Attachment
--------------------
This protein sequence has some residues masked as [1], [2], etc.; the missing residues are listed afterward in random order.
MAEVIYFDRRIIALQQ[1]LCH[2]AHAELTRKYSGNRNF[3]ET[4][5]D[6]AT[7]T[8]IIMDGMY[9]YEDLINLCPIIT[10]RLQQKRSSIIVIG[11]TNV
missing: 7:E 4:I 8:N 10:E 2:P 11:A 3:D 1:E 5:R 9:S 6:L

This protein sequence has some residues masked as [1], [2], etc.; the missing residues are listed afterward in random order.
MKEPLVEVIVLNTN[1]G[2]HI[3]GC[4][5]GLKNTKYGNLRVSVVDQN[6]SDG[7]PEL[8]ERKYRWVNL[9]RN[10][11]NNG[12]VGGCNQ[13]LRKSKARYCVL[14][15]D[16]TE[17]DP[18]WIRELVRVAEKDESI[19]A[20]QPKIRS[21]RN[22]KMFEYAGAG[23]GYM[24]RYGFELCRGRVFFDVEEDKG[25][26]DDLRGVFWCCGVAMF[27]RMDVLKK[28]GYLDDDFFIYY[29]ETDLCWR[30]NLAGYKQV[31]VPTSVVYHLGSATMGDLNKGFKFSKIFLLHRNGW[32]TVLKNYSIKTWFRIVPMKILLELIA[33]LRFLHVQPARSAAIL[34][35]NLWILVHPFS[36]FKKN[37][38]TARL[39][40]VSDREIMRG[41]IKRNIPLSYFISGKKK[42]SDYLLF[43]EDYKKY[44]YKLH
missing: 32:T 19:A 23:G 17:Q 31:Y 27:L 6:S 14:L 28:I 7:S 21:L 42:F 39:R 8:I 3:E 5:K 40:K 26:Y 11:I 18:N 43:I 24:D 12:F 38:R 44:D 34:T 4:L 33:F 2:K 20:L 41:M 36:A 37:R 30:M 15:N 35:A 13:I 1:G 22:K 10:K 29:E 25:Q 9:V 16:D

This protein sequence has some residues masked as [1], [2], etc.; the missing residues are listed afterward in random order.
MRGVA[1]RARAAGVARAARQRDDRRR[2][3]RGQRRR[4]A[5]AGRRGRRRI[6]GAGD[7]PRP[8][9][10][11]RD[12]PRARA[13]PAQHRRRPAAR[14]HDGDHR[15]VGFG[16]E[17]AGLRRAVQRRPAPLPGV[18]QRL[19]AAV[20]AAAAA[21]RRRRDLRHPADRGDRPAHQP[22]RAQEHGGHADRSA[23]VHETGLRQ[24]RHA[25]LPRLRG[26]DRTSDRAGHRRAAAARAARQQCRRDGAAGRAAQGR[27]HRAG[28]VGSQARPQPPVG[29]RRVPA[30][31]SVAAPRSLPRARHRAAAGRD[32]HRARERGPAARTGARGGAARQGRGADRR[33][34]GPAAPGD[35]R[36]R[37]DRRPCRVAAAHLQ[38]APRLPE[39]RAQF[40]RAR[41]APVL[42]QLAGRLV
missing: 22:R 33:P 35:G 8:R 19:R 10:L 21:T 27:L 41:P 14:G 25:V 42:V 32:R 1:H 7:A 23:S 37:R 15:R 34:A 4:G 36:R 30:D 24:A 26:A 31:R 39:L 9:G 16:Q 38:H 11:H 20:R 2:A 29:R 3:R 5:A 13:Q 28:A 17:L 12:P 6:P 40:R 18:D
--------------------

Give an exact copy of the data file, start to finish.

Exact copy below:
This protein sequence has some residues masked as [1], [2], etc.; the missing residues are listed afterward in random order.
MAEVIYFDRRIIALQQ[1]LCH[2]AHAELTRKYSGNRNF[3]ET[4][5]D[6]AT[7]T[8]IIMDGMY[9]YEDLINLCPIIT[10]RLQQKRSSIIVIG[11]TNV
missing: 7:E 4:I 8:N 10:E 2:P 11:A 3:D 1:E 5:R 9:S 6:L

This protein sequence has some residues masked as [1], [2], etc.; the missing residues are listed afterward in random order.
MKEPLVEVIVLNTN[1]G[2]HI[3]GC[4][5]GLKNTKYGNLRVSVVDQN[6]SDG[7]PEL[8]ERKYRWVNL[9]RN[10][11]NNG[12]VGGCNQ[13]LRKSKARYCVL[14][15]D[16]TE[17]DP[18]WIRELVRVAEKDESI[19]A[20]QPKIRS[21]RN[22]KMFEYAGAG[23]GYM[24]RYGFELCRGRVFFDVEEDKG[25][26]DDLRGVFWCCGVAMF[27]RMDVLKK[28]GYLDDDFFIYY[29]ETDLCWR[30]NLAGYKQV[31]VPTSVVYHLGSATMGDLNKGFKFSKIFLLHRNGW[32]TVLKNYSIKTWFRIVPMKILLELIA[33]LRFLHVQPARSAAIL[34][35]NLWILVHPFS[36]FKKN[37][38]TARL[39][40]VSDREIMRG[41]IKRNIPLSYFISGKKK[42]SDYLLF[43]EDYKKY[44]YKLH
missing: 32:T 19:A 23:G 17:Q 31:Y 27:L 6:S 14:L 28:I 7:S 21:L 42:F 39:R 8:I 3:E 5:K 40:K 26:Y 11:I 18:N 43:I 24:D 12:F 38:R 44:D 34:T 4:L 33:F 2:K 20:L 41:M 36:A 37:R 30:M 15:N 35:A 13:I 1:G 22:K 10:K 29:E 25:Q 9:V 16:D

This protein sequence has some residues masked as [1], [2], etc.; the missing residues are listed afterward in random order.
MRGVA[1]RARAAGVARAARQRDDRRR[2][3]RGQRRR[4]A[5]AGRRGRRRI[6]GAGD[7]PRP[8][9][10][11]RD[12]PRARA[13]PAQHRRRPAAR[14]HDGDHR[15]VGFG[16]E[17]AGLRRAVQRRPAPLPGV[18]QRL[19]AAV[20]AAAAA[21]RRRRDLRHPADRGDRPAHQP[22]RAQEHGGHADRSA[23]VHETGLRQ[24]RHA[25]LPRLRG[26]DRTSDRAGHRRAAAARAARQQCRRDGAAGRAAQGR[27]HRAG[28]VGSQARPQPPVG[29]RRVPA[30][31]SVAAPRSLPRARHRAAAGRD[32]HRARERGPAARTGARGGAARQGRGADRR[33][34]GPAAPGD[35]R[36]R[37]DRRPCRVAAAHLQ[38]APRLPE[39]RAQF[40]RAR[41]APVL[42]QLAGRLV
missing: 22:R 33:P 35:G 8:R 19:R 10:L 21:T 27:L 41:P 14:G 25:V 42:V 32:R 1:H 7:A 23:S 37:R 15:R 34:A 4:G 36:R 30:D 24:A 26:A 31:R 39:L 9:G 16:Q 38:H 11:H 20:R 2:A 29:R 3:R 5:A 13:Q 28:A 17:L 12:P 6:P 40:R 18:D